But, the disciples’ thinking was not based on the truth. The Truth, Jesus, was asleep in the back of the boat. Deception said that they would be lost at sea. Truth said that the all-powerful Creator of the universe had authority over nature. Jesus spoke to the wind and waters. Calm was produced.

The disciples’ fear didn’t subside, but was soon accompanied by amazement. Their next statement reveals the root of their fear: “Who is this? He commands even the winds and the water, and they obey him." If the disciples had known Jesus like this before their boat set sail, then their reaction to the storm might have been very different.

What storm are you facing today? What are you worried or afraid about? It could be that you have a misunderstanding of who God is. Look to the Truth when your anxiety meter has hit red. You might not have the answer, but He does.

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Sunday, September 9, 2012

Over ____ Billion Saved

By Allen White

I will bless those who bless you, and whoever curses you I will curse; and all peoples on earth will be blessed through you. Genesis 12:3 (NIV)

It was not through law that Abraham and his offspring received the promise that he would be heir of the world, but through the righteousness that comes by faith. Therefore, the promise comes by faith, so that it may be by grace and may be guaranteed to all Abraham's offspring—not only to those who are of the law but also to those who are of the faith of Abraham. He is the father of us all. Romans 4:13, 16 (NIV)

The fatherless Abraham became the father of numberless offspring. According to Paul, Abraham is the genetic father of God’s people, but the exponential factor is that he is the spiritual father of all who live by faith. We can’t count the stars in the sky. (The Milky Way alone has over 400 billion stars). We can’t count the sand on the shore. We lost count of the hamburgers sold at McDonald’s. Abraham’s family is quite a brood, indeed.

God chose Abraham. Abraham didn’t particularly merit this choice. If there was a qualification to be chosen, then Abraham found favor based on upon the weakness of being childless more than anything else. Once the promise was given, Abraham’s faith was necessary to move forward.

God chose us. We were not particularly qualified. In fact, if the test is the Law, then we’ve all failed miserably. All of this must be accepted by faith. We can never earn something that we’ve been freely given.

We accept God’s call by faith. Our problem is that we’re easily distracted, and we don’t listen very well. As we connect to God through His Word and through prayer, He directs us to the next step of faith.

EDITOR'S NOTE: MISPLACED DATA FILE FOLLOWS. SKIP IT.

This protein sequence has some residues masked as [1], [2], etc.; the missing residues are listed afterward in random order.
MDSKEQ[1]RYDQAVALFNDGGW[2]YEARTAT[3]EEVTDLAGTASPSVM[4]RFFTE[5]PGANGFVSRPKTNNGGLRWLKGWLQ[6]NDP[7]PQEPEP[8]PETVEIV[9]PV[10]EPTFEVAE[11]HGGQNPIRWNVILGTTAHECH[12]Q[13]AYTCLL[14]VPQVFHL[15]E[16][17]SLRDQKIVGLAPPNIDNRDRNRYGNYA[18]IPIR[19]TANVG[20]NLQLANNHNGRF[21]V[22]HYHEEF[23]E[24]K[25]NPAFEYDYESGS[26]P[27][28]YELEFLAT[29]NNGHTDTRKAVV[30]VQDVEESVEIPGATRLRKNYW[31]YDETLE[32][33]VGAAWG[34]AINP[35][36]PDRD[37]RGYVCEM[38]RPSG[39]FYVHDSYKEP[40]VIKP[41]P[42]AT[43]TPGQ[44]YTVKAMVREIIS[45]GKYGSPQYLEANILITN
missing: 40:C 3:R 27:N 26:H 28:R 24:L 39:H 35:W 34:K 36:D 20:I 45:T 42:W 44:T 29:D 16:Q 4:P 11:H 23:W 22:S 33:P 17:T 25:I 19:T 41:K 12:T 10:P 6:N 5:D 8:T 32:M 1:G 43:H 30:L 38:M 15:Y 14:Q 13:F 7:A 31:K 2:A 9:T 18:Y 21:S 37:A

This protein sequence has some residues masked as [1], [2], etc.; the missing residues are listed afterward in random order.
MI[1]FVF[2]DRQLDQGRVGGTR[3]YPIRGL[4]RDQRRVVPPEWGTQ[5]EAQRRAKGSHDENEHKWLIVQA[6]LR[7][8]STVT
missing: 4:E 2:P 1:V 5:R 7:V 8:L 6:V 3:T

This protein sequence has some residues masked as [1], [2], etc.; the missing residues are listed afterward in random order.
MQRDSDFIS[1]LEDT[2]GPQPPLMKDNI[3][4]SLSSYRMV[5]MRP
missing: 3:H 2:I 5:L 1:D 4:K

How do we know that we’re hearing from God? A quote by Ed Stetzer is a pretty good test: “Mission is the opposite of self.” How do you rate today?

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Wednesday, September 5, 2012

When God’s Promises Might Seem Empty

By Allen White

I will make you into a great nation and I will bless you; I will make your name great, and you will be a blessing. Genesis 12:2 (NIV)

Abraham has 75 years old when he acted on this promise. Having children was really not an issue at this point. Abraham’s father, Terah, had his oldest son, Haran, at 70 years of age (Genesis 11:26). For Abraham, God’s promise was still full of possibilities.

God’s promise, however, went well beyond Abraham’s immediate family. While Abraham had some means, his world was being turned upside down. What he had relied on would be left behind. How do you form a great nation with land occupied by other peoples? How do you start a great nation when you haven’t even started your own family yet? The key is faithfulness.

My grandmother would have been 102 years old this year. She never had much materially. She did have twelve children to raise. My dad and his brothers and sisters eventually moved away from the boot heel of Missouri to become preachers and factory workers, truck drivers and teachers. They married and had children. Their children had children and grandchildren. When my grandmother passed in 2008, her twelve children had multiplied to 120 children, grandchildren, great-grands and some great, greats too. From one to 120 that’s quite a feat, and we didn’t even count spouses.

The remarkable thing about my grandmother’s children is that they also became God’s children. They are Abraham’s children as are all believers. The faithfulness of one person is significant.